Funding cuts hit substance abuse centers



By Sean Stillmaker

Haymarket Center, 120 N. Sangamon St., is the largest nonprofit substance abuse treatment center in Chicago. In the past two months, however, the agency, which primarily serves Chicago’s homeless population, has had to lay off staff, reduce programs and refer clients to outside agencies due to insufficient state funding.

In an effort to balance the $2 billion Illinois budget deficit, Gov. Rod Blagojevich cut support to substance abuse treatment centers in July, reducing funding by 43 percent.

“I’ve never seen it like this; it’s depressing,” said recovery specialist Alex Peterson, an employee of Haymarket Center for nine years.

“This is a total dismantle of our medical system,” said Dr. Dan Lustig, vice president of program development at the Haymarket Center.

A significant program reduction at the Haymarket Center has hit its detoxification unit. Currently, it can only extend detoxification services to clients with medical insurance, even though 98 percent of its clients are uninsured.

Proper completion of detoxification treatment is pivotal for recovery, said Matthew McFarland, assistant coordinator of detoxification services at the Haymarket Center.

“[Clients] are in the acute stages of their chemical dependency or alcoholism, which means they are … on the verge of death,” he said. “To bring them in and only offer them a social-setting detox is absurd.”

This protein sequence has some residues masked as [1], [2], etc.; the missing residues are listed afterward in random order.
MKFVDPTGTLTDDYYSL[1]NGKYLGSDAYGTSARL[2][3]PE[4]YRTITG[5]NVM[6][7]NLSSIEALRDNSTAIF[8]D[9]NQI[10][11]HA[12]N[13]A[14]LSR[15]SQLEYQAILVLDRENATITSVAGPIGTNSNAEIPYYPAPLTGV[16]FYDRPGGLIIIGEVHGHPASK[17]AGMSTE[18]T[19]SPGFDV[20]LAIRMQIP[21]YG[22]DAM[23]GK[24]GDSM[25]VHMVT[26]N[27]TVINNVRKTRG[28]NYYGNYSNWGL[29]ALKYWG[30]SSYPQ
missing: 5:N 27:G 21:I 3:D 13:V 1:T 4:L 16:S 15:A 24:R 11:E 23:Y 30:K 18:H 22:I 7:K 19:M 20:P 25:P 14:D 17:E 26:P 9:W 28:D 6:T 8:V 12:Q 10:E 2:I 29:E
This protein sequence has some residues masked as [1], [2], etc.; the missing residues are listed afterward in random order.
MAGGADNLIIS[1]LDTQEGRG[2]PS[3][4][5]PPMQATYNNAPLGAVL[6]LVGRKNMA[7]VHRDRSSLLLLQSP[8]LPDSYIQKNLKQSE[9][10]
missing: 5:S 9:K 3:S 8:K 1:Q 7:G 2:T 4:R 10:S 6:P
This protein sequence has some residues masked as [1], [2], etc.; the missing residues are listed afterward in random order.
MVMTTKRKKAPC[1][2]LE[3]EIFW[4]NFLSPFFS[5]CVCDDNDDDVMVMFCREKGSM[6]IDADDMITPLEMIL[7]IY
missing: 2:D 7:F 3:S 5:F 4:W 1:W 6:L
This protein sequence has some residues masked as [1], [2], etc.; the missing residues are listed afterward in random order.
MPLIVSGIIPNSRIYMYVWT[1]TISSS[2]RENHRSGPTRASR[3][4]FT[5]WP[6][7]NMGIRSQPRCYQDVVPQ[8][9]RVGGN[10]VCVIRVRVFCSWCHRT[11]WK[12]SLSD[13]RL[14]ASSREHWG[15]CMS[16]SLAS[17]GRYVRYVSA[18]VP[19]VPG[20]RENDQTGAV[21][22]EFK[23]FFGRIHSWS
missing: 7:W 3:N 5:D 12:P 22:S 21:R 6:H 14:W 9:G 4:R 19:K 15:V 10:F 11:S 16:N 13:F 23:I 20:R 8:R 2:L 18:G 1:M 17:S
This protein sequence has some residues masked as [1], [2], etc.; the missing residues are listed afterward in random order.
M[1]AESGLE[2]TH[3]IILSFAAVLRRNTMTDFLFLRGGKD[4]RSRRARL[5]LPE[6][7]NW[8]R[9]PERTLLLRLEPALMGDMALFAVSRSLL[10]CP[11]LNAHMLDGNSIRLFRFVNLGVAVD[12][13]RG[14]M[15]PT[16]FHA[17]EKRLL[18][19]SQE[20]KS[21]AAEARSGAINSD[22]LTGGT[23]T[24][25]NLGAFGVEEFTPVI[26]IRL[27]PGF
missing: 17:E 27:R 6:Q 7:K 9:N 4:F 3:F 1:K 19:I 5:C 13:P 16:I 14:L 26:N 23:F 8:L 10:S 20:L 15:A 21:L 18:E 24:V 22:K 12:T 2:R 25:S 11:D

On Sept. 16, two individuals on a list of 18 detoxification clients who needed medical assistance, were denied because they were uninsured, McFarland said. Uninsured clients are now referred to county hospitals.

“There is no training that can prepare  you to look someone in the eye and tell them you can’t help them,” he said. “Why make taxpayers pay when we can service clients for free?”

Gregory Thompson, 42, has been a client at Haymarket for more than two months. He arrived homeless, uninsured and disconnected from his family and friends.

While battling depression, he became highly dependent on crack cocaine and alcohol.

“I lost my mom and my daughter through my addiction,” Thompson said.  “I want to advance in life, and Haymarket said it will help.”

Thompson arrived before the cuts were made; so he has been able to utilize the full benefits of Haymarket’s services and the full allotment of time to recover, which is now denied to new clients.

“Not too many people got the opportunity to stay here after the cuts,” he said.

Thompson said he used to clean up after patients in the detoxification area to remind him where he was before he received the center’s help. He has since passed the early stages of rehabilitation, earning two certificates, and is currently in the men’s recovery program.

“This program works, if you work it,” he said. “Haymarket has all the tools to educate you, so when you do leave Haymarket you know what the do’s and don’ts [are].”

On Sept. 10, numerous Chicago aldermen, many from the House committee, held a news conference to urge state lawmakers to restore the $55.2 million in state budget cuts. If not restored, the state loses another $55.2 million in federal matching funds.

“The state is losing money by not giving treatment,” said Ald. Walter Burnett (27th Ward).  “It’s backwards what the governor is doing.” Later that day, the Illinois House passed a unanimous vote, 113-0, to reinstate the cuts.

“We’re letting people know that just because the budget has been cut, Haymarket [Center] isn’t going to stop servicing the population,” said Allen Dixon, Haymarket Center detoxification supervisor. “We’re here, we’re open 24 hours a day and we accept anyone that comes in through our door.”